8

Yes, if the pawns can be blockaded it's often an easy draw. One example: [fen "8/4k3/4P3/3P4/2B1K3/b7/8/8 w KQkq - 0 1"] As long as the black bishop controls d6, the pawns aren't going anywhere. But two pawns are two pawns. If they are farther apart and far progressed often one pawn wins the bishop and the other pawn wins the game, or one pawn sacrifices ...


8

With new analysis from user AlwaysLearningNewStuff, we can conclude this is a win for white, The first critical position appears after 1.Be2 Kb7. [FEN "2k5/5b2/p7/P1p2p1p/P4P1P/2K2B2/8/8 w - - 0 1"] 1.Be2 Kb7 Black defends everything at the moment, but the only moves that keep the position are Kb7-a7-b7. A simple triangle maneuver ...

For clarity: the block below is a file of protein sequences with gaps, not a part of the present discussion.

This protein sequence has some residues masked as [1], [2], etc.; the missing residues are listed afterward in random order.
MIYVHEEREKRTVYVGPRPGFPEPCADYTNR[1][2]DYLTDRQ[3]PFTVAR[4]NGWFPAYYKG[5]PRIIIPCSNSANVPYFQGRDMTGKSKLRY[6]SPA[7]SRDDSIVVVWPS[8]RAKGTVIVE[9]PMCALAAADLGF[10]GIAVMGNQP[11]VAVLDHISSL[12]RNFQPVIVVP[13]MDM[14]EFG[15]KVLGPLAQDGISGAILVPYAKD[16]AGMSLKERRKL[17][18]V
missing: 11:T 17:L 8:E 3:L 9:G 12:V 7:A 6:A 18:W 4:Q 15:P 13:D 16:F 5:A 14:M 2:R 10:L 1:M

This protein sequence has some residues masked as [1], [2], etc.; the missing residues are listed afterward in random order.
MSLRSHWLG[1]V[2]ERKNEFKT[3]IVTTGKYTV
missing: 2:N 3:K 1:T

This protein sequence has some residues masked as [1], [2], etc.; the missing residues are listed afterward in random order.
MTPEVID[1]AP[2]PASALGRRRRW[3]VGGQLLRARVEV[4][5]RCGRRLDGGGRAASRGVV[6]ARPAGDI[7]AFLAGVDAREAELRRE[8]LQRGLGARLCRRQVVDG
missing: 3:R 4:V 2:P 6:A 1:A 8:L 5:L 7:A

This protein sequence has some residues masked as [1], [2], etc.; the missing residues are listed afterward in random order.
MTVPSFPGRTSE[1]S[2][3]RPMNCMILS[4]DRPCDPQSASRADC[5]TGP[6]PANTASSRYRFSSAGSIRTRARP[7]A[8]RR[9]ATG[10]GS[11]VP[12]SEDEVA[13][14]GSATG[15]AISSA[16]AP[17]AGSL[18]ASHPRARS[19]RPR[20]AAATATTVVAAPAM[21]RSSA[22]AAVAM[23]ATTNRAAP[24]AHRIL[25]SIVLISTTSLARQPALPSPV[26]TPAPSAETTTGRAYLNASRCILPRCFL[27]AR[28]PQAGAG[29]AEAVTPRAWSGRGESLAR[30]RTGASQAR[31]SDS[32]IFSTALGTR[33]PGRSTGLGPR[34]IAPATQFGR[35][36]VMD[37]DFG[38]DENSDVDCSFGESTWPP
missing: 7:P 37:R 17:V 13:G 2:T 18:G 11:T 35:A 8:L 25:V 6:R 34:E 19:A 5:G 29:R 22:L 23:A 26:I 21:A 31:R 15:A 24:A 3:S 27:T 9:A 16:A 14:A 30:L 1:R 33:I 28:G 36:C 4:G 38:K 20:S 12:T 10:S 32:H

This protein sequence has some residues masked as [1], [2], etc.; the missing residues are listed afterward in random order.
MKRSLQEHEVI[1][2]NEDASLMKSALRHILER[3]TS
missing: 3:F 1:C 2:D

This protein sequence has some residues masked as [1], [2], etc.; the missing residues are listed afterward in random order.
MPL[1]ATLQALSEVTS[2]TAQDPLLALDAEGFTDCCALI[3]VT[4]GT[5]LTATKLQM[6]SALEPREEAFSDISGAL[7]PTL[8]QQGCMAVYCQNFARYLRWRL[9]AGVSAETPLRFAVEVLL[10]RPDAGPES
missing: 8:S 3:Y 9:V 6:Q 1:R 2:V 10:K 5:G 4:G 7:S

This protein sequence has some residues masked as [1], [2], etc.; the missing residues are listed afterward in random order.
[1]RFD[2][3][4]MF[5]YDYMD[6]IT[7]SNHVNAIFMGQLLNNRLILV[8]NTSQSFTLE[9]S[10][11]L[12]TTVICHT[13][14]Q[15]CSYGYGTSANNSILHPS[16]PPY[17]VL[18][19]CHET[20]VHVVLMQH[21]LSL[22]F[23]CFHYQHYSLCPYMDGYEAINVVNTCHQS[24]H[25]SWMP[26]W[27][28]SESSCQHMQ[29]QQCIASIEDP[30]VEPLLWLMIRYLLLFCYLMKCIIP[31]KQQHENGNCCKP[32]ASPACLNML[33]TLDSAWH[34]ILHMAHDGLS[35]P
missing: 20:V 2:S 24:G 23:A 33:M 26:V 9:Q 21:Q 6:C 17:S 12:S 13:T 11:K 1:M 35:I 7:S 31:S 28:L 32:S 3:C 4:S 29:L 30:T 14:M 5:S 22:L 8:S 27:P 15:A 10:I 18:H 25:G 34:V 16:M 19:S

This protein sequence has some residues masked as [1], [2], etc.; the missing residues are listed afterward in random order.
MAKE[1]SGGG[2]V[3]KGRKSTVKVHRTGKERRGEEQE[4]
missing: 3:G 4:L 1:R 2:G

7

This endgame is a clear draw. Black simply has to maintain his king on f8 and keep the bishop alive and White cannot make progress. The only way White can win this position is if he can either capture Black's bishop and promote the f-pawn or simply promote his f-pawn. Capturing the g-pawn is not enough to win. If Black plays correctly, the Black bishop ...


6

If White tries to hinder your plan by exchanging the bishops he loses the pawn endgame. I have provided brief analysis in the below diagram, see the sublines. Then I have tried to play this endgame with both colors versus computer. Computer chose 1...Kf8 as strongest but with some "only moves" I managed to save the draw. This is illustrated in the below ...


6

It takes at most 33 moves to win this endgame from any position (excluding positions where bishop or knight can be captured). See https://en.wikipedia.org/wiki/Bishop_and_knight_checkmate and references there. So, no, a forced draw is not possible in this endgame. However if the defending side is playing perfectly (e.g. an engine with tablebase), it could ...


5